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Govt, Chinese forge infrastructure delivery partnership

The government is embarking on a strategic initiative to cultivate a robust partnership with the Chinese private sector to advance infrastructural development through public private partnerships (PPP).

The partnership aims to leverage the expertise, resources and technology of the Chinese private sector to support the development of key projects in the areas of green and clean energy, waste to energy infrastructure, and electric vehicles assembly chain technology, artificial intelligence, airline and aviation services and a strong value addition industrial base for the country’s major raw materials.

The Minister of Finance, Ken Ofori-Atta, led a government delegation to China from January 25 to February 3, this year and held a series of important meetings with his Chinese counterparts.

He told the Daily Graphic in an exclusive interview in Accra yesterday that the stage was set for more enduring partnerships between the two countries.

Mr Ofori-Atta said the trip was an in-person follow-up to months of close engagement and cooperation with China, concerning Ghana’s external bilateral debt treatment and also to attract foreign direct investment (FDI) into the country.

“With the increasing role of PPP in fostering inclusive growth, bilateral partners such as China become key partners in Ghana’s quest to build and sustain industries, create jobs and improve our trade balance,” he said.

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Private sector meetings

Mr Ofori-Atta, who was accompanied by members of the Ghanaian business community, held separate discussions with China’s Vice Minister of Finance, Liao Min, the Vice-President of the China Exim Bank, Zhang Wencai, and representatives from the Ghana-Guangdong-Hong Kong-Macao-Greater Bay Chamber of Commerce at a roundtable in Shenzhen.

At the meeting with the private sector, Mr Ofori-Atta said the delegation explored collaboration between the two countries on the production of electric vehicles, spearheaded by Huawei and Sunon Asogli, while the latter also committed to doubling its energy production in Ghana on the renewables by an additional 520 megawatts.

The finance minister said there was also collaboration between the Southern China Airline to explore the provision of aviation services for the West Africa region via a direct flight from Accra to Guangzhou to facilitate mobility between Ghana, West Africa and China.

Mr Ofori-Atta said a letter from the transport ministry had already been sent in that regard, through the efforts of Ghana’s Ambassador to China, Winfred Nii Okai Hammond.

“In essence, these discussions served as a follow-up to the maiden working seasons of the Ghana Mutual Dialogues where government representatives met with Chinese businesses in the country,” the minister said.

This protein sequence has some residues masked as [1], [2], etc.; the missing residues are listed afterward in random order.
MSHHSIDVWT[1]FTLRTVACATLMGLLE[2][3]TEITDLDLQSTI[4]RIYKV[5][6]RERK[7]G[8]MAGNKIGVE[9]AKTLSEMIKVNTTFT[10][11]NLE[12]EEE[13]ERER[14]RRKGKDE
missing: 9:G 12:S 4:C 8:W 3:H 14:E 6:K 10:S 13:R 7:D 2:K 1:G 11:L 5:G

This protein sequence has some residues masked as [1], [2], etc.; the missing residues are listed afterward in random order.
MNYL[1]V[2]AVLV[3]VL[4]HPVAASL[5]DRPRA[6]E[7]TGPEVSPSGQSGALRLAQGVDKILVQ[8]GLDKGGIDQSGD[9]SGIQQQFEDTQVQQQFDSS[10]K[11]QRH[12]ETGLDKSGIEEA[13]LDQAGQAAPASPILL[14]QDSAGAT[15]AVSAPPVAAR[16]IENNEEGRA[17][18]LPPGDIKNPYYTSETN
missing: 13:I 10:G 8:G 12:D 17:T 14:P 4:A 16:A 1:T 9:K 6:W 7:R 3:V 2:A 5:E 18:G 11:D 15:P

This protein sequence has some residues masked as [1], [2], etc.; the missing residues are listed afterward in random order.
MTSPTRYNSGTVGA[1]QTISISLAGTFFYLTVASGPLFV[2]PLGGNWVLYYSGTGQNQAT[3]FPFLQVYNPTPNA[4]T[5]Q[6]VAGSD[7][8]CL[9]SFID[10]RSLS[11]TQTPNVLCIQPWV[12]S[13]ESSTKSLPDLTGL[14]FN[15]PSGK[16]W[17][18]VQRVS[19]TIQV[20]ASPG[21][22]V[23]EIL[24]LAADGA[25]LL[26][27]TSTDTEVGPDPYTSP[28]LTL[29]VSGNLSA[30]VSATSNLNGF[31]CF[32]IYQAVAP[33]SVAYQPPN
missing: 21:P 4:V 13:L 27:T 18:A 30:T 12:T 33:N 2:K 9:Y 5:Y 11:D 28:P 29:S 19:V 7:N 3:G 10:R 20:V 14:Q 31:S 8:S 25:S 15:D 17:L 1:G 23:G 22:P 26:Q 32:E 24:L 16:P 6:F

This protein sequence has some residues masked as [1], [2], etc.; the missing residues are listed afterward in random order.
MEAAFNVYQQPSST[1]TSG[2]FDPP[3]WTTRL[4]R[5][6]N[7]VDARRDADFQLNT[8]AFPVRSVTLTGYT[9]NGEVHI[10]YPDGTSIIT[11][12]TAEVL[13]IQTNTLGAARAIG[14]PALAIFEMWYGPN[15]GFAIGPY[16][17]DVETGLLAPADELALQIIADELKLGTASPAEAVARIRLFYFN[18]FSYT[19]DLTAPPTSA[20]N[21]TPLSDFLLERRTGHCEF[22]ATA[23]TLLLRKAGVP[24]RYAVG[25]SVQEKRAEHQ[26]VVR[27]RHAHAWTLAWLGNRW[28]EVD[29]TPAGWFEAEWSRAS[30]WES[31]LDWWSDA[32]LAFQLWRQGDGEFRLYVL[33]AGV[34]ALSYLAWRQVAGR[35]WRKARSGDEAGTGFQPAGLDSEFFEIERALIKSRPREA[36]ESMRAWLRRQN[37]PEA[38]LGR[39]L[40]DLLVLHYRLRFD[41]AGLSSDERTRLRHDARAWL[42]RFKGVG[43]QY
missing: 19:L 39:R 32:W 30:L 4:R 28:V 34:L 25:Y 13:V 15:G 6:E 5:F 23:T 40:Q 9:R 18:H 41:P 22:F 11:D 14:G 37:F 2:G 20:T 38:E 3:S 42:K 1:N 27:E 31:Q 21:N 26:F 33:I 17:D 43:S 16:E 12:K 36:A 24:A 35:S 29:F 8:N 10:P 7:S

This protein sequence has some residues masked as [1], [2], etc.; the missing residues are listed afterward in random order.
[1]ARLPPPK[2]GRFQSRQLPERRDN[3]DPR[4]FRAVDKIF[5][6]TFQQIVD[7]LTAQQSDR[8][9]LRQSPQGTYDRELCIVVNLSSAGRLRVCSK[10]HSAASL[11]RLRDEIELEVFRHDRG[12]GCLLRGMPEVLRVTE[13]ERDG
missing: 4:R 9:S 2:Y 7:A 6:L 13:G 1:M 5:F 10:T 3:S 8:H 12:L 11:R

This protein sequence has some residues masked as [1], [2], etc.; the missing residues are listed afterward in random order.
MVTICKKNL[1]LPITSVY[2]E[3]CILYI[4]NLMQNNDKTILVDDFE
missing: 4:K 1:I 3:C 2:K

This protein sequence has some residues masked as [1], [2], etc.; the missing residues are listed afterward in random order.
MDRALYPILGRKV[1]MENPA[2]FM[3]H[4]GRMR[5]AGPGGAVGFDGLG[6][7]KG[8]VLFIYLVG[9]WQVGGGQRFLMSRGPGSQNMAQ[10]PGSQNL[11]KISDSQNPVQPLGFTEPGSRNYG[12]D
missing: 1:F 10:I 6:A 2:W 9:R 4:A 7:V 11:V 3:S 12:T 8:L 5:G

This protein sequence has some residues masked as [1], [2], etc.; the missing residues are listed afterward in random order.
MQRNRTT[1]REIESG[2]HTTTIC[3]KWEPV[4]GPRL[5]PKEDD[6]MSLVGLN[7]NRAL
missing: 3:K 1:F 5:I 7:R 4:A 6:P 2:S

The delegation held discussions with the Hong Kong Stock Exchange to explore partnerships with the Ghana Stock Exchange in a bid to increase FDI from China.

Mr Ofori-Atta said the meeting also touched on how to deliberately explore investment opportunities that would allow Chinese businesses to invest, grow and succeed in Ghana.

Commitment from Chinese authorities

The finance minister said the Chinese government had demonstrated a strong leadership and support for Ghana through the Paris Club debt treatment process, as co-chair of the Official Creditor Committee (OCC) with France.

“They led efforts to provide the needed financial assurances on May 12, 2023, leading to Ghana securing International Monetary Fund (IMF) Executive Board approval for the $3 billion three-year Extended Credit Facility arrangement to support Ghana’s Post COVID-19 recovery programme,” Mr Ofori-Atta stated.

He said the recent trip had also helped to secure stronger commitments of the Chinese authorities in helping to further the country’s engagements with the OCC and the IMF, critically a commitment to expedite the MoU between Ghana and the OCC.

That, the finance minister pointed out, followed the agreement, in principle, reached on the broad parameters of Ghana’s official debt treatment on January 12, this year.

Economic outlook

Commenting on the country’s economic outlook, Mr Ofori-Atta said with the successful completion of the first review of Ghana’s IMF programme, there was a strong recognition that macroeconomic stability was emerging once again.

Inflation, which reached a 22-year high of 54.1 per cent in 2022, declined to 23.2 per cent in December 2023, with a relative strong performance of the cedi, improved tax revenue, and reduction in the policy rate to 29 per cent.

Mr Ofori-Atta said what the country had achieved since the beginning of the year was significant.

“With developments such as the $300 million World Bank money and the disbursement of $600 million from IMF, we are well poised to engender macroeconomic stability and growth,” he stated.

The minister added that the country had reached firm agreements with all of its creditors to complete the debt restructuring programme by the end of next month.

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